Background: Patellar taping is widely used clinically to treat patients with patellofemoral pain syndrome (PFPS). Although patellar taping has been demonstrated to reduce patellofemoral pain in patients with PFPS, the kinematic source for this pain reduction has not been identified.
Objective: The purpose of this study was to quantify the changes in the 6-degrees-of-freedom patellofemoral kinematics due to taping in patients with PFPS.
Design: A within-subject design and a sample of convenience were used.
Participants: Fourteen volunteers (19 knees) who were diagnosed with patellofemoral pain that was present for a year or longer were included. Each knee had to meet at least 1 of the following inclusion criteria: Q-angle of > or =15 degrees, a positive apprehension test, patellar lateral hypermobility (> or =10 mm), or a positive "J sign."
Methods: Each knee underwent 2 randomly ordered testing conditions (untaped and taped). A full fast-phase contrast (PC) magnetic resonance image set was acquired for each condition while the participants volitionally extended and flexed their knee. Three-dimensional displacements and rotations were calculated through integration of the fast-PC velocity data. Statistical comparisons between baseline patellofemoral kinematics and the change in kinematics due to taping were performed using a 2-tailed paired Student t test. Correlations between baseline patellofemoral kinematics and the change in kinematics due to taping also were quantified.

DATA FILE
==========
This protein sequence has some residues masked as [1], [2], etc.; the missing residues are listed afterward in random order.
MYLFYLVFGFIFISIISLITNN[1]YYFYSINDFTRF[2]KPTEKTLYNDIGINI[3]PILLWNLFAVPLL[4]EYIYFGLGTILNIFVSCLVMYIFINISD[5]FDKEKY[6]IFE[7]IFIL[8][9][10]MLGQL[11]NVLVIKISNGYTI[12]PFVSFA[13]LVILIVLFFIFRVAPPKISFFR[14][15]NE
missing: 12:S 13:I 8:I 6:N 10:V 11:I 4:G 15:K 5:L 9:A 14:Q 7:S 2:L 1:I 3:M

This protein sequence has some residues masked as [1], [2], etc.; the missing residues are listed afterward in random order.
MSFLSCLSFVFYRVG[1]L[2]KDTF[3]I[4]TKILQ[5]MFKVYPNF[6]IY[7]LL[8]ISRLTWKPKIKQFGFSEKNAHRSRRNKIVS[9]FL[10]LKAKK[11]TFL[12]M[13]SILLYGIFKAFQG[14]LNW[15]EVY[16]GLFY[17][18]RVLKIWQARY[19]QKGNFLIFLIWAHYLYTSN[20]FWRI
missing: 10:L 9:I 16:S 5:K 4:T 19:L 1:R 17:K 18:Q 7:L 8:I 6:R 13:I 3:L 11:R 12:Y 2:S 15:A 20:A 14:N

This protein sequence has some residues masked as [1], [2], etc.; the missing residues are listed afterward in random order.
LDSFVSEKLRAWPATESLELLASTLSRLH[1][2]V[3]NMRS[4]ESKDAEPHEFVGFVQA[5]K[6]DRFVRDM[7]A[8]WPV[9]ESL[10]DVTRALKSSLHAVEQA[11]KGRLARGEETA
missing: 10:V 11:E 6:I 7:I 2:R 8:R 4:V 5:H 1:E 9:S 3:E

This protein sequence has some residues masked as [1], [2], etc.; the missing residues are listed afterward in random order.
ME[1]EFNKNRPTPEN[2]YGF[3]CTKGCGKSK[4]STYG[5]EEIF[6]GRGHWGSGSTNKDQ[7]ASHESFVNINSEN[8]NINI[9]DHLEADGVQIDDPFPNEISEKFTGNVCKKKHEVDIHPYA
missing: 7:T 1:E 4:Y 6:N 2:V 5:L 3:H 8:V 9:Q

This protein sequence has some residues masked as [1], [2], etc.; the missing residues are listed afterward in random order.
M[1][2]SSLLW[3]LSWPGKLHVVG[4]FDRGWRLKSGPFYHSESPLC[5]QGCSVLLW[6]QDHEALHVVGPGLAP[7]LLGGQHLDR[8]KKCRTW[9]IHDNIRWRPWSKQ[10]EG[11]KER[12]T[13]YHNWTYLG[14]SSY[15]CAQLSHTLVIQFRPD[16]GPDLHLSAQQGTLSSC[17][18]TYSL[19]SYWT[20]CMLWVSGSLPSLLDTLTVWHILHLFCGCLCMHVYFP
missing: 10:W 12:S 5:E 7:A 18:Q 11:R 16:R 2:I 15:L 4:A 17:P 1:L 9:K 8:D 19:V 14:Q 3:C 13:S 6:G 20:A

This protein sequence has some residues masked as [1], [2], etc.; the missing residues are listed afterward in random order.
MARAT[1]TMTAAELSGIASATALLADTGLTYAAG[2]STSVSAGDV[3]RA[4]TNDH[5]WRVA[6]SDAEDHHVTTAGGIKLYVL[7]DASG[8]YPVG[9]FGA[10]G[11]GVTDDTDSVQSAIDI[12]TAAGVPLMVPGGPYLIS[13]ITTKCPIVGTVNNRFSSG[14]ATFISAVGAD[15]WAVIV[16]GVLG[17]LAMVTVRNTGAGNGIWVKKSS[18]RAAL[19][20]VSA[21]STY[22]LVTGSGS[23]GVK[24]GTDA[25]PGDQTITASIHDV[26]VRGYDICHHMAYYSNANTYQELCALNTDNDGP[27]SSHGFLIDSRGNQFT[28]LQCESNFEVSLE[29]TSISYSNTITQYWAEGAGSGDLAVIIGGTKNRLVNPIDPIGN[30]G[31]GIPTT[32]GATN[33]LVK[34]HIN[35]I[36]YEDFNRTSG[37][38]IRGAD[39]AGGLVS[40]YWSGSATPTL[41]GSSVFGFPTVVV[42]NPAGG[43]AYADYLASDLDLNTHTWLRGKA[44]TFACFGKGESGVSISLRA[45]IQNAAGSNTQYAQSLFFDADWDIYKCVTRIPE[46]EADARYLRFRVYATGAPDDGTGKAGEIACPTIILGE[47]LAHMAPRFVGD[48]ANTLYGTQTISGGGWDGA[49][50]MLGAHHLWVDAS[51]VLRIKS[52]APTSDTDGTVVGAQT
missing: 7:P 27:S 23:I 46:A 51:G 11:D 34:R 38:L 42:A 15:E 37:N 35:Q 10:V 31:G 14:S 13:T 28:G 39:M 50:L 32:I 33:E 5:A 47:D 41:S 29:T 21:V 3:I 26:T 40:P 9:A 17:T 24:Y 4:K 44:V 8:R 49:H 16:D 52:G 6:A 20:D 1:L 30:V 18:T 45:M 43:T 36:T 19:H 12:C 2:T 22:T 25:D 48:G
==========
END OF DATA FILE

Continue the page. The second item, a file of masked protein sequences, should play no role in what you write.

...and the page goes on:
Results: Patellar taping resulted in a significant patellofemoral inferior shift. The strongest correlation existed between the change in lateral-medial displacement with taping and baseline (r=-.60).
Conclusions: The inferior shift in patellar displacement with taping partially explains the previously documented decrease in pain due to increases in contact area. The lack of alteration in 5 of the 6 kinematic variables with taping may have been due to the fact that post-taping kinematic alterations are sensitive to the baseline kinematic values.